Roku Developer Program

Developers and content creators—a complete solution for growing an audience directly.
cancel
Showing results for 
Show  only  | Search instead for 
Did you mean: 
destruk
Level 10

3.0 Webserver SDK

Simple curiosity - I have a ROKU with a USB port, and a second ROKU without USB. Would it be possible for me to use the webserver sample app to stream video files from the USB roku to a custom app on the Non-USB roku? How would the stream url be formatted to point to the content? ie http://192.168.1.3/ext1://filename ?
0 Kudos
9 REPLIES 9\
RokuKevin
Level 9

Re: 3.0 Webserver SDK

Yes it would be possible. The web_server example listens on port 8888, so the url would be of the form:

http://192.168.1.120:8888/yourFilename.html

Where yourFilename.html is a file added to wwwRoot = ext1: (your usb drive)

--Kevin
0 Kudos
destruk
Level 10

Re: 3.0 Webserver SDK

Very cool. Thankyou!
0 Kudos
destruk
Level 10

Re: 3.0 Webserver SDK

That is neat. You can basically host your own server that way with no pc involved.
0 Kudos
scyber
Level 7

Re: 3.0 Webserver SDK

"destruk" wrote:
That is neat. You can basically host your own server that way with no pc involved.



It would be interesting to test the Roku's hardware limitations. That is, could it stream a file from its webserver to another roku while simultaneously streaming a file from the internet.
0 Kudos
destruk
Level 10

Re: 3.0 Webserver SDK

How would that be much different from streaming 6 or 7 rokus from the same webserver unit?
edited...if you mean to find out if the box could play a movie as well as stream a different movie somewhere else, you'd have to modify their webserver example to make that happen.
0 Kudos
Arwen
Level 10

Re: 3.0 Webserver SDK

It's very nice that the new Roku SDK will have more features available
to developers. I hope to see some interesting projects and products
come out of the enhancements.

One thing to note, is that a general purpose computer still has some
serious advantages over the Roku. My setup includes a very low power
PC, (5 watts), which is actually about the same size as my Roku XR.
It does DHCP and HTTP for the Roku. (And other things for me un-related
to the Roku.)

When I first bought my Roku XR, I had nothing that used DHCP. For
straight forward testing, I enabled DHCP on my broadband router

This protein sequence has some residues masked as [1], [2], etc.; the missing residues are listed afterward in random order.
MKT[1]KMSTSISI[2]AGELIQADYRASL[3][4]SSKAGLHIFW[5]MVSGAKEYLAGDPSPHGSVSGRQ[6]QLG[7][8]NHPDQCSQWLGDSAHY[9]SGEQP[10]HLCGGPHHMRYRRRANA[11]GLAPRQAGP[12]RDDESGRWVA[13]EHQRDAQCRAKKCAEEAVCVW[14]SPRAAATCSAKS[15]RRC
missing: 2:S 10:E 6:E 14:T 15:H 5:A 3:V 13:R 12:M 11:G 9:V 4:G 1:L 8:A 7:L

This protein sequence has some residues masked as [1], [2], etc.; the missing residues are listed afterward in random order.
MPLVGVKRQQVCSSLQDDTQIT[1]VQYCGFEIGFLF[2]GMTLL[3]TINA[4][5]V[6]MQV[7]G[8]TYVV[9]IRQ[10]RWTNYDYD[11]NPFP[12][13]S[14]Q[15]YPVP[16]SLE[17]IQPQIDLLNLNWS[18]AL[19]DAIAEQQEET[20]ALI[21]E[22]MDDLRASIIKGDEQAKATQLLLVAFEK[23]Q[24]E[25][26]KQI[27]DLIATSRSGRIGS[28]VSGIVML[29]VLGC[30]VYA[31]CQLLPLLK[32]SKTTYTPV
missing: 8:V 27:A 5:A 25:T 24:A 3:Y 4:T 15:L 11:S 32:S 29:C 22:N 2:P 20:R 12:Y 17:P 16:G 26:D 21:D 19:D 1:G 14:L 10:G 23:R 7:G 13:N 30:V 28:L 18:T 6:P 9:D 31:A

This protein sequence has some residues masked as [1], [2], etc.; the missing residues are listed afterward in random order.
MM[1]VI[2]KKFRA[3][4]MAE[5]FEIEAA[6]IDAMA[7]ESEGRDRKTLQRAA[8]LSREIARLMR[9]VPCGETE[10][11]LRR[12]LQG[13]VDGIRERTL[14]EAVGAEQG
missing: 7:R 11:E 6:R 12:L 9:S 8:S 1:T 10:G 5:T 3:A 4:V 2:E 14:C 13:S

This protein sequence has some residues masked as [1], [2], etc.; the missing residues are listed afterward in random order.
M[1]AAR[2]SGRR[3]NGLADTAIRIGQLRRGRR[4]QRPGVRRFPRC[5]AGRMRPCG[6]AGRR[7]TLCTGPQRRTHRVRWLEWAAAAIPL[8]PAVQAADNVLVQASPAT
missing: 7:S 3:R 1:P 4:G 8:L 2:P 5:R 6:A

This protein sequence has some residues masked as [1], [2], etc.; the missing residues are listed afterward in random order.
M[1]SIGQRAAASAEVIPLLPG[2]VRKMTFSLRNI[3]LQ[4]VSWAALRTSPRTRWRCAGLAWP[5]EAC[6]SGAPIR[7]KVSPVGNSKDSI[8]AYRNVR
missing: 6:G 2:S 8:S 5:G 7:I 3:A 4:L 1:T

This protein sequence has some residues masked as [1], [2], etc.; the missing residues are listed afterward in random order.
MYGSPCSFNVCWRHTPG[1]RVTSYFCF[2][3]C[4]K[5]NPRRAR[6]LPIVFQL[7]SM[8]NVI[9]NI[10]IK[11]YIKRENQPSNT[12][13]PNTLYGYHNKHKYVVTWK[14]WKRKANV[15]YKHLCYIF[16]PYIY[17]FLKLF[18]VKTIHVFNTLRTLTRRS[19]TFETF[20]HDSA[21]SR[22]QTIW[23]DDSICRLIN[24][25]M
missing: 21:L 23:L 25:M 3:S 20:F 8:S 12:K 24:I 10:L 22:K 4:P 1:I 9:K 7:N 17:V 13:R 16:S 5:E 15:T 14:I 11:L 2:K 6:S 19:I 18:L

and found the Roku XR worked fine. But in the long run I wanted a
bit of control so I added DHCP to my minature server. Now I have
the Roku always consuming the same IP, (DHCP based on MAC), plus
control over DHCP lease time.

So depending on someones setup, a mostly Roku environment may or
may not work well.

Just my 1 cents worth, (it was not worth 2 cents Smiley Happy.
Arwen Evenstar
Middle Earth
0 Kudos
kbenson
Level 7

Re: 3.0 Webserver SDK

In my testing I got ~13 megabits when trying to accept data synchronously. You may be able to get more when using sockets asynchronously. I suspect the NIC isn't designed to handle high load, and getting much more out of the hardware may not be possible (most streams don't need more than 20 megabit anyways).
-- GandK Labs
Check out Reversi! in the channel store!
0 Kudos
RokuKevin
Level 9

Re: 3.0 Webserver SDK

I think you meant "most streams do't need more than 2 Mbps anyway" ??

--Kevin
0 Kudos
kbenson
Level 7

Re: 3.0 Webserver SDK

"RokuKevin" wrote:
I think you meant "most streams do't need more than 2 Mbps anyway" ??


Actually, I was thinking of 1080p content and just too lazy to look up actual requirements. Smiley Wink

It was meant to imply that Roku may have chosen a chipset that can't really hit 100 Mbps (many can't) as it wasn't really required for a successful device when first introduced (and may still not be), and may have reduced cost. I figure that accounting for overhead in BrightScript and the synchronous nature of my test, the underlying hardware can probably hit around 20 Mbps, which should be more than sufficient for current streaming needs.
-- GandK Labs
Check out Reversi! in the channel store!
0 Kudos